Abby was born at 27 weeks on February 16, 2001. She weighed 910 g. (2lbs) and
was 25 cm long. She was born at 1:29 a.m. by c-section. Abby was breating on her own, but they intubated her anyway. Fortunately it was not busy in the high risk department at Mt. Sinai Hospital in Toronto, Ontario, Canada so they let me see Abby when she was approximately 2 hours old. She was so tiny, but she was very pink and trying to breathe above the ventilator and there were umbilical lines in her belly. She was beautiful and despite everything, I wasn't afraid for her. There was just something about her. I knew she was strong and would make it.
I went to see her the next morning and she was not doing as well and they had put her on the oscillator.
When Abby was 3 days old, while doing a routine head ultrasound, it was discovered that she had a brain bleed or Intraventricular Hemmorage (IVH) and it was one of the worst ever seen by the doctors in the NICU. I was told that if Abby survived, which was unlikely, that she would be severely impaired mentally, be blind, deaf, need a shunt to drain the fluid which would further impair her mental capabilities, never walk, never talk, never eat on her own, nor breathe on her own (I am probably forgetting some
of the other negative things that I was told). It was strongly encouraged that I place a do not resuscitate order (DNR) on Abby. (It was also suggested that the doctor could withhold feeding Abby and let her starve to death. This was just in human to me.) I did place the DNR order on Abby (and will never forgive myself for doing so).
Three days later, Abby was breathing room air with the aid of nasal prongs, and she was tolerating her feeds extremely well and I took the DNR off of Abby. I could not sleep at night and knew I had made the wrong decision. It was a good thing that I listened to my heart and not the doctors, because Abby needed to be intubated the very next day as she got an infection. It was like she was waiting for me to take it off.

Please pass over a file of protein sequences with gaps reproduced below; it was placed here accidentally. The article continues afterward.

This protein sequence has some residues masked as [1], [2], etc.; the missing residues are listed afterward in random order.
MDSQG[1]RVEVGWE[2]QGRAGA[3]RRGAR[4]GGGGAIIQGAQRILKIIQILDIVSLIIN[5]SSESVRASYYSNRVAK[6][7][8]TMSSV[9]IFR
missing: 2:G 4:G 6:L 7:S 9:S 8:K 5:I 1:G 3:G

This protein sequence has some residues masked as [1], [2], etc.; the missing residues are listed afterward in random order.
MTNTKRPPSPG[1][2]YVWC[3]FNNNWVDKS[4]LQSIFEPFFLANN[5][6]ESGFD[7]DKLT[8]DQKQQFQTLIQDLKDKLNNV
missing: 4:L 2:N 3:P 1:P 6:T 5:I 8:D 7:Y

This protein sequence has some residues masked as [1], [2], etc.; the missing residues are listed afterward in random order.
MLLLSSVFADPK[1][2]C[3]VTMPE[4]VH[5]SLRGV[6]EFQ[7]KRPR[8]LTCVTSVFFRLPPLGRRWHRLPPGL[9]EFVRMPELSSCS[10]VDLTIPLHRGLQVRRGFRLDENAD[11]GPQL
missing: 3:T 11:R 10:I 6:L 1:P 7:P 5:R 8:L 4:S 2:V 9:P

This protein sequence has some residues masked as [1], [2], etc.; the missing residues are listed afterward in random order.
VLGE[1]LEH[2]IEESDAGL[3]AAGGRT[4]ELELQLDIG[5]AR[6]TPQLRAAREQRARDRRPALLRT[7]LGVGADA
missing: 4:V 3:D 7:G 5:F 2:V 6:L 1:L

Our stay in the NICU was not at all a smooth one. I had to learn to advocate for Abby. There were times when she was treated as a baby who was simply ill because of her bleed not because she was premature. Whenever she got sick, it was always blamed on the bleed first, and it wasn't until that I demanded that Abby be tested for infection or whatnot that they would run the test and discover she did indeed have an infection. In all of the circumstances, it took my yelling at and having heated discussions with the doctors before they tested Abby. There was even one doctor who would not speak to me again because I took the DNR off of Abby.
Abby was only vented 3 times and each time, it was for no longer than 12 days and in approximately 30% oxygen. Other than that, she was on CPAP for a while (but always in minimal oxygen) and nasal prongs. Her last day with nasal prongs or any breathing apparatus was April 19, 2001. She began nursing on April 3, 2001 and despite what the doctors said, had an excellent suck and would nurse often - in turn decreasing her gavage feed. It was wonderful.
Apnea and bradys were common for Abby. I saw her desat to 8 at one time and was terrified, but she pulled through it without having to be reintubated.
I believe a lot of what helped Abby survive, was her own will power; however I spent 12 hours a day every day with her and held her everyday (vented or not) and did a lot of kangaroo care (skin to skin care).
Abby left the NICU on April 24, 2001 and went to a Special Care Nursery or Level II Nursery closer to home. She came home on Mother's Day, May 13, 2001 - 5 days before her due date.
Today, Abby is a healthy and happy 22 lbs. baby girl. She does have cerebral palsy on her left side, however it is mild and she is days away from walking on her own which is right on target for her corrected age. She has physio and occupational therapies and her vision and eyesight are fine (her left eye does turn in a bit, but will be corrected with a patch). She also has a heart defect (an ADS) which is not symptomatic at this time.
The neurologist at the Hospital for Sick Kids in Toronto has told me that he is stunned with Abby's progress, that she is somewhat of a medical wonder because with a bleed the size of hers, she . . . well anyway . . .
Please listen to your hearts as much, if not more, than the doctors when making decisions about your child. They are all fighters, and will let you know what to do.